Aspiration of subglottic secretions is a promising strategy for the prevention of early-onset VAP but cannot be recommended for general use because of the mixed results in the literature. Further study of this approach is warranted.
Ventilator Circuit Management
Decreased frequency of ventilator circuit changes, replacement of heated humidifiers by heat and moisture exchangers, decreased frequency of heat and moisture exchanger changes, and closed suctioning systems all have been tested for preventing VAP. Four randomized trials of decreased frequency of ventilator circuit changes have been published231–234 comparing changes every 2 days, 7 days, and no scheduled change and did not find any significant differences in the rate of VAP, as summarized in a recent meta-analysis.235 One meta-analysis summarized the results of five randomized, controlled trials that compared the effects of heated humidifiers and heat and moisture exchangers on the risk of VAP.194 Only one out of these five studies found a significant reduction of VAP rate with the use of heat and moisture exchangers.236 The efficacy of both humidification strategies seems comparable; however, two studies reported increased rates of endotracheal tube occlusion with the use of heat and moisture exchangers.194 Another potential caveat of these devices includes an increased resistive load resulting in difficulties in the ventilation and weaning process of patients with severe ARDS.237 Finally, one study evaluated the impact of less frequent changes (daily versus every 5 days) of heat and moisture exchangers on the development of VAP.238 No differences in the VAP rates were observed.
A policy of no circuit changes or infrequent circuit changes is simple to implement, does not lead to increased development of VAP, and costs less than frequent, regular circuit changes. Such a policy should be considered in all mechanically ventilated patients. The favorable impact of the use of heat and moisture exchangers on the risk of VAP has to be confirmed before being recommended for general use.
To avoid hypoxia, hypotension, and contamination of suction catheters entering the tracheal tube, investigators have examined closed suctioning systems.239–241 While some found a nonsignificantly lower prevalence rate of VAP for patients managed with the closed system compared with those with the open system,241 others not only failed to show a statistically significant protective effect of the closed system on the incidence of VAP but also observed an increased frequency of endotracheal colonization associated with the closed device.239 At the present time, use of theses devices cannot be recommended for preventing VAP.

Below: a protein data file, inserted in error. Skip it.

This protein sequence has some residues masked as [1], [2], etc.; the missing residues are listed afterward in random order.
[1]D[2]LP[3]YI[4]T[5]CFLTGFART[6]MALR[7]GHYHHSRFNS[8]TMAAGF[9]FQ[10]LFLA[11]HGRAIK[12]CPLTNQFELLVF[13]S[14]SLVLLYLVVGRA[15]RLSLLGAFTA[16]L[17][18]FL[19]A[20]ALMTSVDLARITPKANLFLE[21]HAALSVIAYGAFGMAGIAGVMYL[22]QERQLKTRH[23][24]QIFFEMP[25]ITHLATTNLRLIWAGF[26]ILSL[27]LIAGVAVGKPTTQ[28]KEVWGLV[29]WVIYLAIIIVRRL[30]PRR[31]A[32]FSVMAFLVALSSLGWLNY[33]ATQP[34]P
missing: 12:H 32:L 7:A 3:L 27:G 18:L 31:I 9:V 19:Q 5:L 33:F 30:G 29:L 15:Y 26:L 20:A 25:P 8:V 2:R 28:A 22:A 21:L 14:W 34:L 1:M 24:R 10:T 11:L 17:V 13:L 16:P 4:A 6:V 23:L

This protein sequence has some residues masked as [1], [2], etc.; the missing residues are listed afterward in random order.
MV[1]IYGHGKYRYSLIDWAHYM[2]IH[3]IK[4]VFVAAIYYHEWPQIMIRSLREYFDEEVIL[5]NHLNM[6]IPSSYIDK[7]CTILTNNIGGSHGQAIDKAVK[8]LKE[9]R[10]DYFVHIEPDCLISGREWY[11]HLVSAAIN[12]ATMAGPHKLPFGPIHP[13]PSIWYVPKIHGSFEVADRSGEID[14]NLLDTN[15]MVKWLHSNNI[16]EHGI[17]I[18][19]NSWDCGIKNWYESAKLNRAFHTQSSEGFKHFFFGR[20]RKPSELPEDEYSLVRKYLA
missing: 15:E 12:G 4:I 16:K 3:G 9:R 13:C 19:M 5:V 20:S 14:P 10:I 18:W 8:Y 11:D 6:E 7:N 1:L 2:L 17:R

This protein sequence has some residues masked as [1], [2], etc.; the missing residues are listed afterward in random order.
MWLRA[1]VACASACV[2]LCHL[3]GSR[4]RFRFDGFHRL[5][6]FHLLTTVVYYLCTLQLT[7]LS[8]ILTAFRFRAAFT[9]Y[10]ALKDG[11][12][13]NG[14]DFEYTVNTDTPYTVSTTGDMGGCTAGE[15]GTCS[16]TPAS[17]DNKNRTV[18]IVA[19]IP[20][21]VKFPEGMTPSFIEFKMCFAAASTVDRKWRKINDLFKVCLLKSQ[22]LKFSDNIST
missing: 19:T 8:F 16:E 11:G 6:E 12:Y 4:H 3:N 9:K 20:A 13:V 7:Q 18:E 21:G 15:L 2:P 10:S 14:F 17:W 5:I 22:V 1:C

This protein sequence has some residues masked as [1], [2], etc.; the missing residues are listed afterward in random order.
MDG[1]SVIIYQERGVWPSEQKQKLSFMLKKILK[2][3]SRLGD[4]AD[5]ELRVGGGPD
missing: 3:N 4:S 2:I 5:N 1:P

Methods of Enteral Feeding
Nearly all patients receiving mechanical ventilation have a nasogastric tube inserted to manage gastric and enteral secretions, prevent gastric distention, or provide nutritional support. The nasogastric tube may increase the risk for gastroesophageal reflux, aspiration, and VAP.43 Four randomized, controlled trials have evaluated various methods of enteral feeding aimed at preventing VAP: postpyloric or jejunal feeding (versus gastric feeding), the use of motility agents (metoclopramide versus placebo), acidification of feeding (with addition of hydrochloric acid), and intermittent (versus continuous) feeding.242–245 These studies did not find differences in the incidence of VAP and/or mortality rates. Potentially serious adverse effects have been observed in patients receiving acidified feeding (gastrointestinal bleeding) or intermittent enteral feeding (increased gastric volume and lower volumes of feeding). Thus, to date, methods of enteral feeding aimed to reduce the incidence of VAP cannot be recommended for routine use.
Gastric colonization by potentially pathogenic organisms has been shown to increase with decreasing gastric acidity.246 Thus medications that decrease gastric acidity (antacids, H2 blockers) may increase organism counts and increase the risk for VAP. In contrast, medications that do not affect gastric acidity, such as sucralfate, may not increase this risk.
Seven meta-analyses of more than 20 randomized trials have evaluated the risk for VAP associated with the methods used to prevent gastrointestinal bleeding in critically ill patients.97,98,100,105,106,247,248 Four of these seven meta-analyses reported a significant reduction in VAP incidence with sucralfate therapy compared with H2 blockers97,100,106 and three a statistically significant mortality benefit.98,100,105